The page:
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I heard that antibodies are passed on from mother to child. Do antibodies get passed on through more than one generation? I mean, even if I breast feed my future children, will they still be missing out because I was not breast fed myself?
Question Date: 2007-12-22
Answer 1:

I really doubt that they will pass on like that.Again, it all comes down to genetics: if your childreninherit your genes, then they can produce yourantibodies. But they will only inherit half of yourgenes, and their children will inherit only half oftheir genes. Unless you happen to marry somebody withthe same immune genetics as you do, then they may nothave the same genes.

Answer 2:

No worries.Antibodies don't carry on to further generations. So you have the chance to give them what you may have missed out on yourself!

Answer 3:

If a baby was nursed by multiple women, it would get antibodies from all of them. The baby only needs the antibodies to things it encounters, so there would be no benefit to getting breast milk from someone who lived far away.

My granddaughter is 6 months old, and she is breast feeding. It's amazing that a big protein like an antibody can get into a baby's blood.I think this happens because the baby's intestines and digestive enzymes are not fully developed. In our bodies, enzymes break down proteins we eat into small pieces that can pass from the intestines to the blood.We can't absorb most proteins from food directly into our blood.

Answer 4:

These are great questions and I'm going to answer them together. You're right that infants get antibodies from their mothers. Mothers and their children are genetically different, so it is important to keep their immune systems from "fighting" during pregnancy. So the fetus does not have an active immune system until some time after it is born. The mother's immune system is also turned down, but we still don't know the detail of how she fights off infections without her body attacking her unborn child.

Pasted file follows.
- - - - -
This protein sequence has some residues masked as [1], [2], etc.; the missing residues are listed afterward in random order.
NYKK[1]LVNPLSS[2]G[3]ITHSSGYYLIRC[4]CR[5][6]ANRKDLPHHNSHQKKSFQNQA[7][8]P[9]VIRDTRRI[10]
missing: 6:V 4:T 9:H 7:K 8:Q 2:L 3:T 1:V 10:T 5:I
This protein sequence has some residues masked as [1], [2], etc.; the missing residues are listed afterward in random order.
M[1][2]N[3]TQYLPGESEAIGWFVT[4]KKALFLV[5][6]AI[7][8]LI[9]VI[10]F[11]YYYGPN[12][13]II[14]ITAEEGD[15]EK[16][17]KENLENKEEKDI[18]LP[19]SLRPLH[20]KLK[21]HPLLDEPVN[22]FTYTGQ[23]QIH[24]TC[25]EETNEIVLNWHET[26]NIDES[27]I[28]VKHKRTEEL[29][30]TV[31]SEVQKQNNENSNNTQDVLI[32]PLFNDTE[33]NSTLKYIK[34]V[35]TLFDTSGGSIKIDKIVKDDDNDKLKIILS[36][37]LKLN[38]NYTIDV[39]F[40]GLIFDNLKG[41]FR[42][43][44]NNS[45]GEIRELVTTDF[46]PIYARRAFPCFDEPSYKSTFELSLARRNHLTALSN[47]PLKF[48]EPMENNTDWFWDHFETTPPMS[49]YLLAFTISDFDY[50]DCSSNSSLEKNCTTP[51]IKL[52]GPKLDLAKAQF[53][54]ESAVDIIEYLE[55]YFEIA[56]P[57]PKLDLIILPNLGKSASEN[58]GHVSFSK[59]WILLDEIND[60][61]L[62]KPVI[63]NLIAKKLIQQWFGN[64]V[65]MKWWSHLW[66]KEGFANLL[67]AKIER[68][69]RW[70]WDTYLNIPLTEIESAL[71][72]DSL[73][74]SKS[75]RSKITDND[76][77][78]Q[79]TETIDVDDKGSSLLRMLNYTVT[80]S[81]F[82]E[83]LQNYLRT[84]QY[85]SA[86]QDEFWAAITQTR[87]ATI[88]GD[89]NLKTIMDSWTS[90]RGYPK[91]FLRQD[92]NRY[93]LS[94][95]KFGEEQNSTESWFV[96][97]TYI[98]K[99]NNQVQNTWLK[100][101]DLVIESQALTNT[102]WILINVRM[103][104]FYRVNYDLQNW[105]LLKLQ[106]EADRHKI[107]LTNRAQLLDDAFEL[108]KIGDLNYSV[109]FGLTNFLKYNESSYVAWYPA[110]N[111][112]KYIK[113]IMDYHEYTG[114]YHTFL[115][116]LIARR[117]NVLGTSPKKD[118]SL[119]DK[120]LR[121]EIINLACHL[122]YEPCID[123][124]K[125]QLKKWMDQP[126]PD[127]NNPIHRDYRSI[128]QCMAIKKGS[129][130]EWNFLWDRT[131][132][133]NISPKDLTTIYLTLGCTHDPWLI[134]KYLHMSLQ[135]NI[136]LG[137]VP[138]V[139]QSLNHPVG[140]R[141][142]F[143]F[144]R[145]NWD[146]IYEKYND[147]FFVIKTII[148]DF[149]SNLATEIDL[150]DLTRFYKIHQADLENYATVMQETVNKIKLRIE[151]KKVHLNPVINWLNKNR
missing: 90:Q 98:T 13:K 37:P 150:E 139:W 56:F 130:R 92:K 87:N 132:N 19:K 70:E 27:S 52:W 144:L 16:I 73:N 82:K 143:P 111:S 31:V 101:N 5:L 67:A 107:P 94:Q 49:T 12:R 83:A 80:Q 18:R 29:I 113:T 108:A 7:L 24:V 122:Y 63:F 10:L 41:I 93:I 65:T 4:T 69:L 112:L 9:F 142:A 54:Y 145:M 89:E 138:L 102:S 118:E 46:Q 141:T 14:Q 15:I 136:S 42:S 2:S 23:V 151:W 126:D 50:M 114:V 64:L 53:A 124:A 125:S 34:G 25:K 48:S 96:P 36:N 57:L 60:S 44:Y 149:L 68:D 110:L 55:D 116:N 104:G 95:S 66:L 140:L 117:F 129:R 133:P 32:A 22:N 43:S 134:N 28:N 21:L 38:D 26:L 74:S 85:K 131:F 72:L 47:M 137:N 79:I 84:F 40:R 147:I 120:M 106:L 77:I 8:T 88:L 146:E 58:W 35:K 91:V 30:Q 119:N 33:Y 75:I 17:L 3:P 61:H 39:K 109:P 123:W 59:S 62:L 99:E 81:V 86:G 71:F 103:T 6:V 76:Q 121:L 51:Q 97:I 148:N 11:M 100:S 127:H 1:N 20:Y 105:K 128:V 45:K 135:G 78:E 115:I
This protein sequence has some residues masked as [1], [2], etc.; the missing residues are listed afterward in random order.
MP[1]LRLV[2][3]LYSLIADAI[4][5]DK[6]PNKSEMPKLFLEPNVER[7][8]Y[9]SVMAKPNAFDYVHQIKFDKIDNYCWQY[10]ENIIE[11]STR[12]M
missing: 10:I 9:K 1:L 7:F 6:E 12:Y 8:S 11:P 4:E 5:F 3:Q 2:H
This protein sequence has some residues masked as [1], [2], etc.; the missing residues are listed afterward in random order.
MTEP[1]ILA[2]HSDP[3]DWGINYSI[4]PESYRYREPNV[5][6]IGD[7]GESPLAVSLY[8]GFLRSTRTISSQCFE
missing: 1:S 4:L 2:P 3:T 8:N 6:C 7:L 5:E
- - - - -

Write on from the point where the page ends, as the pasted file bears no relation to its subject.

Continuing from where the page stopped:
Since the infant will need to start fighting off infections as soon as it's born, it gets antibodies from its mother. This is called "passive immunity." However, these antibodies have the mother's "ID tags," on them, so as the baby's immune system starts working, it attacks them. This works out fine, because the antibodies are there when they're needed most, but after a few months, when the baby's immune system is working, they are destroyed. As a result, antibodies from the mother are not passed to her grandchildren through her daughter. They are long gone while her child is still a baby. So a child who was not breasting fed will not have fewer antibodies to pass on than a child who was.

In most mammals where this has been studied, babies get their antibodies from the special milk that mothers make right around birth. This special milk is called colostrums. It is full of antibodies and other important chemicals. Colostrums are more important in some mammals than others.

As you probably know, the placenta is the thing that acts as a life support system for the embryo or fetus before it is born. Oxygen and nutrients are delivered from the mother and waste products are passed to the mother for disposal. The blood of the mother and child don't really mix, they just come very close.

In cows and horses, antibodies can't cross the placenta. Calves and foals are much more likely to get sick if they do not get colostrums. Farmers keep frozen colostrums around for baby animals that can't get it from their mothers at birth. In humans and rats, antibodies actually cross the placenta from mother to fetus before birth. So in humans colostrums are less vital, but it is probably important.

If a child feeds from several women during the first month or two of life, it may get a bigger variety of antibodies, especially if the women it was nursing from were still producing colostrums and not regular breast milk.

A veterinarian will not give a puppy a vaccination while it still has passive immunity. Can you explain why?

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